Law west of Fort Smith: a history of frontier justice in the Indian Territory, 1834-1896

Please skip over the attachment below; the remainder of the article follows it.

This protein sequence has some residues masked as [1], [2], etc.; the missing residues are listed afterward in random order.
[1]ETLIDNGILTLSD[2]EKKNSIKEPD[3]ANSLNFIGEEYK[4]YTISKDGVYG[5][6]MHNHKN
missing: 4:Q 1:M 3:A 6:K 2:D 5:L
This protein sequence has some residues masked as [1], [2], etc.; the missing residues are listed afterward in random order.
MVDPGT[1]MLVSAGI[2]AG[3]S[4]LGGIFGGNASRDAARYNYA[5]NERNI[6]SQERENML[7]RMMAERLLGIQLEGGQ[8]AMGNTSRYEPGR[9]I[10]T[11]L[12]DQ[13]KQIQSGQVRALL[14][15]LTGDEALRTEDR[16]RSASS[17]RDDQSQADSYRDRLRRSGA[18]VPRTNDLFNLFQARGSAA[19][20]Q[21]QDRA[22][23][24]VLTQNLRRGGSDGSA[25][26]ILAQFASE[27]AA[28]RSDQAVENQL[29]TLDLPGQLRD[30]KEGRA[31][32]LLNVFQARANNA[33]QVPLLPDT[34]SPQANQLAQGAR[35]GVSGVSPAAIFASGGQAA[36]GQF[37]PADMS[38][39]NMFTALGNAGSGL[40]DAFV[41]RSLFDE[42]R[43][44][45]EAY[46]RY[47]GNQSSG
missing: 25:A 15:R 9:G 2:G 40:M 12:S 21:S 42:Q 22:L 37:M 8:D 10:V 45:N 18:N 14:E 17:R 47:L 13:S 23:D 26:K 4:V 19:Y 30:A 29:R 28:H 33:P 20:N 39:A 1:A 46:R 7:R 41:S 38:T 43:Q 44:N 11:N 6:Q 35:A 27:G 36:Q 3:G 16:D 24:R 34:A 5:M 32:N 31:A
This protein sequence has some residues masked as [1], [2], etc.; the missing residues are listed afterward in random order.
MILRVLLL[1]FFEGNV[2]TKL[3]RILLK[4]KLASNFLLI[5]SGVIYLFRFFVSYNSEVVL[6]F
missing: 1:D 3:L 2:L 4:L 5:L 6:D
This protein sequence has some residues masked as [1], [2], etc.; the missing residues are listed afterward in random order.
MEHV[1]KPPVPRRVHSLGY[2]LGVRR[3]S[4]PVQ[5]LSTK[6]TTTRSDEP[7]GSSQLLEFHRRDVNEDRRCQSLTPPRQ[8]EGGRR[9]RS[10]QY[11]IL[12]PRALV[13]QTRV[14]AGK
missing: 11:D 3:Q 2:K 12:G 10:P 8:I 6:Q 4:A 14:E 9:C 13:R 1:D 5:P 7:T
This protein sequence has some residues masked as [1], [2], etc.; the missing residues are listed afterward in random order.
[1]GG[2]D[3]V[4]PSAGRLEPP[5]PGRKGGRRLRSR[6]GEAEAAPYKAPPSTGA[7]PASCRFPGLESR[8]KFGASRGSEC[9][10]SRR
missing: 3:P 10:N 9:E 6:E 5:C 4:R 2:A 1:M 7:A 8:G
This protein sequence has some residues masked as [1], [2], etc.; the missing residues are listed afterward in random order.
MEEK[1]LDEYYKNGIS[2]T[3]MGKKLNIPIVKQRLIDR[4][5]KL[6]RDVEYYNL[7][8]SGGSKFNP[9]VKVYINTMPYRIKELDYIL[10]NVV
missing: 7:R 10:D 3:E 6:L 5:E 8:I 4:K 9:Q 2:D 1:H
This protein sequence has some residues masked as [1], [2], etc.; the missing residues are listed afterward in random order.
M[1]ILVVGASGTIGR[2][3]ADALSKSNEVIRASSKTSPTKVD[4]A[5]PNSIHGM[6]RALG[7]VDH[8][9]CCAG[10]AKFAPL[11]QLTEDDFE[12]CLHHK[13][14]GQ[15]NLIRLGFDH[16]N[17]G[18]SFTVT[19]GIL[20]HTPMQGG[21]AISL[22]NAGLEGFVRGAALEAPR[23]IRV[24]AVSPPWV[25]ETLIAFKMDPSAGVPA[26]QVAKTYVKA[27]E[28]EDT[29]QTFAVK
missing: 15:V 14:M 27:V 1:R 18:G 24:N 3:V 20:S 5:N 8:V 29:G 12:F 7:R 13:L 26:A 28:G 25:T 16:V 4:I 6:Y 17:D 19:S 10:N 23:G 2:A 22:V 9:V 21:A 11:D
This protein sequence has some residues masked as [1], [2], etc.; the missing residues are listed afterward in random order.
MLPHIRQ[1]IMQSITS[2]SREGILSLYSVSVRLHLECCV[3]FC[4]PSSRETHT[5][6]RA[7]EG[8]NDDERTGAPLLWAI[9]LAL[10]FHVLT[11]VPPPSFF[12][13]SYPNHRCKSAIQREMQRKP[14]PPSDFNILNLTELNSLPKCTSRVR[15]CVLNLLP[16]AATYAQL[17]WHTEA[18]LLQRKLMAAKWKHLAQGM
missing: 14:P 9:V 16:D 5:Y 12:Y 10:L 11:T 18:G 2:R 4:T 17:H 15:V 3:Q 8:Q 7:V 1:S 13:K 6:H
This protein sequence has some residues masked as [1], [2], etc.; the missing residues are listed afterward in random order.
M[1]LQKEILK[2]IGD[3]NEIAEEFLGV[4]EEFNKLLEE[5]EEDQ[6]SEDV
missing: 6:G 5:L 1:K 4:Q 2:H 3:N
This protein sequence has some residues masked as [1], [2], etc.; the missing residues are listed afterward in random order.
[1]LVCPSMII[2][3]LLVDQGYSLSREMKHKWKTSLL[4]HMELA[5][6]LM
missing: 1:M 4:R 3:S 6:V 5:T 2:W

Centering on the career of "Hanging Judge" Isaac C. Parker, this book is "a startling reminder of what really went on in the Old West."-The New YorkerFor twenty-one years, from 1875 to 1896, Isaac C. Parker, Judge of the U.S. Court of the Western District of Arkansas, was the law west of Fort Smith, holding exclusive jurisdiction over 74,000 square miles and 60,000 people in Arkansas and Indian Territory. In this colorful yet carefully researched account of the "Hanging Judge," Glenn Shirley also traces the careers of such famous criminals as the Daltons, Belle Starr, the Buck gang, and Cole Younger; records the processes of the court; and tells how the district's 200 deputy marshals worked against overwhelming odds to bring justice and order. The appendix includes a chronology of the 79 hangings ordered by Parker; a list of commutations and pardons, reversals and acquittals, and bonds fortefied; and two of the Judge's famous charges to the jury, in themselves notable documents of legal history. Glenn Shirley, who has written widely on western law and outlaws, is also the author of Pawnee Bill: A Biography of Major Gordon W. Lillie and the editor of Buckskin Joe: The Memoirs of Edward Jonathan Hoyt."This is far the best and most readable book on Judge Parker and his hanging court."- Stanley Vestal, Daily Oklahoman"A startling reminder of what really went on in the Old West before the dime novel and Hollywood turned it into a kind of primrose path." -New Yorker"This book is top-quality and exciting history engagingly told."-New York Times Book Review
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